“It doesn’t matter how efficient the internet is,” said Zhu Wei, deputy director of the Communications Law Research Center at the China University of Political Science and Law, which advises the government on internet laws. “It won’t work without security.”

China is not resting on its laurels.

In the weeks leading up to the major party congress that opens in Beijing on Wednesday, the country’s internet regulator, the Cyberspace Administration of China, has issued a raft of new regulations.

One, which took effect last week, holds the creators of online forums or group chats responsible for their users’ comments.

Another bans anonymous users, a blow at the bots and deceptive accounts — like those on Facebook and Twitter — that distributed false stories aimed at American voters.

“If our party cannot traverse the hurdle presented by the internet, it cannot traverse the hurdle of remaining in power,” a department of the cyberspace administration wrote in a top party journal last month.

The article was in keeping with President Xi Jinping’s early recognition of the power of the internet. Mr. Xi created and empowered the cyberspace administration, which has subsumed many of the overlapping agencies that once governed content in cyberspace.

Read the rest:

Russia Has Turned Kaspersky Software Into Tool for Spying

October 11, 2017

Searches exploited popular Russian-made antivirus software to seek classified material, officials say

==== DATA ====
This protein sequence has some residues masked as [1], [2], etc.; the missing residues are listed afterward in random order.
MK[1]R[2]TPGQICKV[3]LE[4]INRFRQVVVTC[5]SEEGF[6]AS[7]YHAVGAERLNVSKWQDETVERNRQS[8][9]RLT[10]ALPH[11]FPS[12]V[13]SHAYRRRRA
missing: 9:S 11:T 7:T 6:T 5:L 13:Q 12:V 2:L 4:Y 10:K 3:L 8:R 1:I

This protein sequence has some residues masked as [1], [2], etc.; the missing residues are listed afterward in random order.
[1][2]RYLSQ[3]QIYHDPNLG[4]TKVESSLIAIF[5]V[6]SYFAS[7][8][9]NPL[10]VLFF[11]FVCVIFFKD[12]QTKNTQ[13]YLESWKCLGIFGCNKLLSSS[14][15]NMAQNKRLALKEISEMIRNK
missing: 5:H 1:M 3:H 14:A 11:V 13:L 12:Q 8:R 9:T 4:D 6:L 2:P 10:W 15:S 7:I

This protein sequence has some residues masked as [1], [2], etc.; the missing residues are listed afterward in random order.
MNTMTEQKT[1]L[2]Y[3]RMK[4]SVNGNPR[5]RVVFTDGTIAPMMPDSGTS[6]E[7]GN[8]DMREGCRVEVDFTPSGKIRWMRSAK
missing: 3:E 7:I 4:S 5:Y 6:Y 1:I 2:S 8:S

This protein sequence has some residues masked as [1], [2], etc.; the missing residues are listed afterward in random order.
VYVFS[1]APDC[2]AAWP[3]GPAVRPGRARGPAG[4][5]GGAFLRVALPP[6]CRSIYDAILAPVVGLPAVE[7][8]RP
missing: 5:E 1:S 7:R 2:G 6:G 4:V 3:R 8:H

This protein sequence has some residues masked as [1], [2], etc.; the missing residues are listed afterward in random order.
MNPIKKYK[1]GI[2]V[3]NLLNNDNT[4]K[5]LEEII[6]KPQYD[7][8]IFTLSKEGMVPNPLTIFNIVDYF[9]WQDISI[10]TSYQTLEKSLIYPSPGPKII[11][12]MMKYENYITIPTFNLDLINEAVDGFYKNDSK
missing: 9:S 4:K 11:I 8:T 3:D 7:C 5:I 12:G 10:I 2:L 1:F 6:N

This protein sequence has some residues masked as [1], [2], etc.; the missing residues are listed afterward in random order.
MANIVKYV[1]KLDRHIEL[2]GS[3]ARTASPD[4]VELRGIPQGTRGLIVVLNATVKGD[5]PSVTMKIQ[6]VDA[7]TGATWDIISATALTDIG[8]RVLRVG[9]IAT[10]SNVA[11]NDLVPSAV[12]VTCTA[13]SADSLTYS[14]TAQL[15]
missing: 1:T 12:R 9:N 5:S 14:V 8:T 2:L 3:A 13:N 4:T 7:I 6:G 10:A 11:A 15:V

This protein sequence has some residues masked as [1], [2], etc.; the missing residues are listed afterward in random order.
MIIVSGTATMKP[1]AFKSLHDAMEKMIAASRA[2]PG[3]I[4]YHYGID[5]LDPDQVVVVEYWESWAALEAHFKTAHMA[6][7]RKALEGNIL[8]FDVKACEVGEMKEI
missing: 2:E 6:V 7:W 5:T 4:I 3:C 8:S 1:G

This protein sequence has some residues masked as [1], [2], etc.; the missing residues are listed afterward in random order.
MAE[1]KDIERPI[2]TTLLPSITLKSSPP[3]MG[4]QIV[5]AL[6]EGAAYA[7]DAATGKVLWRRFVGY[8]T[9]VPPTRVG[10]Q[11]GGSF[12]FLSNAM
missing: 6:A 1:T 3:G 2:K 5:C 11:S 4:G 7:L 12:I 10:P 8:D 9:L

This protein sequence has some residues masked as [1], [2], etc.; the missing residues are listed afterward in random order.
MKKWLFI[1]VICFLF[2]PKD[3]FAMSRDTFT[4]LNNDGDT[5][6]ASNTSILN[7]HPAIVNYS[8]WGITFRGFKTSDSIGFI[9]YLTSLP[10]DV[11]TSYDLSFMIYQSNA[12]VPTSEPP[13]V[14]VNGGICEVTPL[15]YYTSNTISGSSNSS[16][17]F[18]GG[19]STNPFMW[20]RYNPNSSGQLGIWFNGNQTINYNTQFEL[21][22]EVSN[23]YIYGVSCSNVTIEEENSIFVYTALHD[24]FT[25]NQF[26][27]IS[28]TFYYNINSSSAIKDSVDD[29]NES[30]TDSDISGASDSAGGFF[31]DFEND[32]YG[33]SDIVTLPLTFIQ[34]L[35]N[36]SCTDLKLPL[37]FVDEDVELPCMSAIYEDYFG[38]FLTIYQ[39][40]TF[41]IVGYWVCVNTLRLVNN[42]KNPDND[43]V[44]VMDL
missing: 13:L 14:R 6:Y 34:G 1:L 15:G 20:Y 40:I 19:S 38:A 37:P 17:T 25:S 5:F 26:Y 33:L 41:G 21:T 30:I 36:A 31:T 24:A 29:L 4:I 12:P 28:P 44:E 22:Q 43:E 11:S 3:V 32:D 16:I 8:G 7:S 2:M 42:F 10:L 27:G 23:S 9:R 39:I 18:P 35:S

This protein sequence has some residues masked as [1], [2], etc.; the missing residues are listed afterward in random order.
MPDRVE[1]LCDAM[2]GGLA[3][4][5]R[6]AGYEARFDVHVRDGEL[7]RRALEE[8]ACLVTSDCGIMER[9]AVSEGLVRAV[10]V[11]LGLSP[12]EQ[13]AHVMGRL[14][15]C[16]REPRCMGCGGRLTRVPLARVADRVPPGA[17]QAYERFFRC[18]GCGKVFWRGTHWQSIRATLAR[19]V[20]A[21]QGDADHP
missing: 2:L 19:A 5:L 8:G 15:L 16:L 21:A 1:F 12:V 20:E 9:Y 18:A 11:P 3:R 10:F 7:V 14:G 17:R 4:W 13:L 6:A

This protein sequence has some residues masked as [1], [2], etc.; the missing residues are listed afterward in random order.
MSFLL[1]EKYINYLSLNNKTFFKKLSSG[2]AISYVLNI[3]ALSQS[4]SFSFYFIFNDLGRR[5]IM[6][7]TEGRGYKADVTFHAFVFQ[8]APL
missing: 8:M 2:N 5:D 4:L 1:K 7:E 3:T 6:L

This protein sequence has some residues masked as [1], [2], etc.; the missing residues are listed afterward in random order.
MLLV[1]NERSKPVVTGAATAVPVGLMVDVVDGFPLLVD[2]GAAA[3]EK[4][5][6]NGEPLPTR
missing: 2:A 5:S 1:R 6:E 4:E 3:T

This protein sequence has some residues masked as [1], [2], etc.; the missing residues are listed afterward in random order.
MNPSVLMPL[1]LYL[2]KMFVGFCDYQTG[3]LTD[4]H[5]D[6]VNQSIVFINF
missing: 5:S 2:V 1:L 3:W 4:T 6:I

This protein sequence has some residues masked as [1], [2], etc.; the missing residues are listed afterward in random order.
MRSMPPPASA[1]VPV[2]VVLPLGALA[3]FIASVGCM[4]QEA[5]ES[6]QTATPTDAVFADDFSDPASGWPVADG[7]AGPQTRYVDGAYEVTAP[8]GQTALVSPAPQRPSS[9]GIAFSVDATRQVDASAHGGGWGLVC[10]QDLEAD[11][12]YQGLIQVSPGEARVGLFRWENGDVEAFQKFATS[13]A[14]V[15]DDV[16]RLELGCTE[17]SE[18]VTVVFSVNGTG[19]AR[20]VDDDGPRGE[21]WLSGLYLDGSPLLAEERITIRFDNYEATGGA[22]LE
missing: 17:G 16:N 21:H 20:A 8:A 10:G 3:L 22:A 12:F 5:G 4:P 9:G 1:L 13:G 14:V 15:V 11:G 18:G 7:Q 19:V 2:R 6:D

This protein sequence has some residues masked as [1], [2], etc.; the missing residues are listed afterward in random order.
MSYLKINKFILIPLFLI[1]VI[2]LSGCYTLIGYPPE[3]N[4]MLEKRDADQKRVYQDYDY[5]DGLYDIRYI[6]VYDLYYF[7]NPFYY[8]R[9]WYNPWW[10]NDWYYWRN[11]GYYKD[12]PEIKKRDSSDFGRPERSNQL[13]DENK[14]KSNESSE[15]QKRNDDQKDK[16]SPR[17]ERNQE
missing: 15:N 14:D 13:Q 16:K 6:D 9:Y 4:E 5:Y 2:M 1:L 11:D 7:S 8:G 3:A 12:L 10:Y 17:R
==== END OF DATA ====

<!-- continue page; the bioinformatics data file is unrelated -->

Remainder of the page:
WASHINGTON—The Russian government used a popular antivirus software to secretly scan computers around the world for classified U.S. government documents and top-secret information, modifying the program to turn it into an espionage tool, according to current and former U.S. officials with knowledge of the matter.

The software, made by the Moscow-based company Kaspersky Lab, routinely scans files of computers on which it is installed looking for viruses and other malicious software. But in an adjustment to its normal operations…

The abortion lobby is delighted with Twitter’s censorship of Marsha Blackburn

October 11, 2017
According to the abortion lobby, the right to choose and the right to free speech are mutually exclusive. The National Abortion and Reproductive Rights League made that clear Tuesday when they cheered Twitter’s censorship of Rep. Marsha Blackburn, R-Tenn.The Tennessee Republican ran afoul of Twitter with a campaign video promoting her fight against “the sale of baby body parts.”
That claim refers to the Stem Express scandal and the subsequent congressional investigation which found that Planned Parenthood was making money by either hustling the remains of unborn children or serving as the Amazon Prime for the little arms and legs of aborted babies.
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Instead of questioning the veracity of Blackburn’s statement, Twitter attacked its “inflammatory” sentiment, pulling the video from its website and, in the process, siding with the abortion lobby. This makes absolutely no sense.

Twitter feeds are veritable tinderboxes when it comes to unpopular and fiery opinions. Numerous writers have already noted what’s immediately apparent when opening up the website: Twitter gives the same voice to white supremacists as humanitarian organizations, equal footing to the reprehensible and the commendable. Until now, the relative flammability of any sentiment was entirely subjective.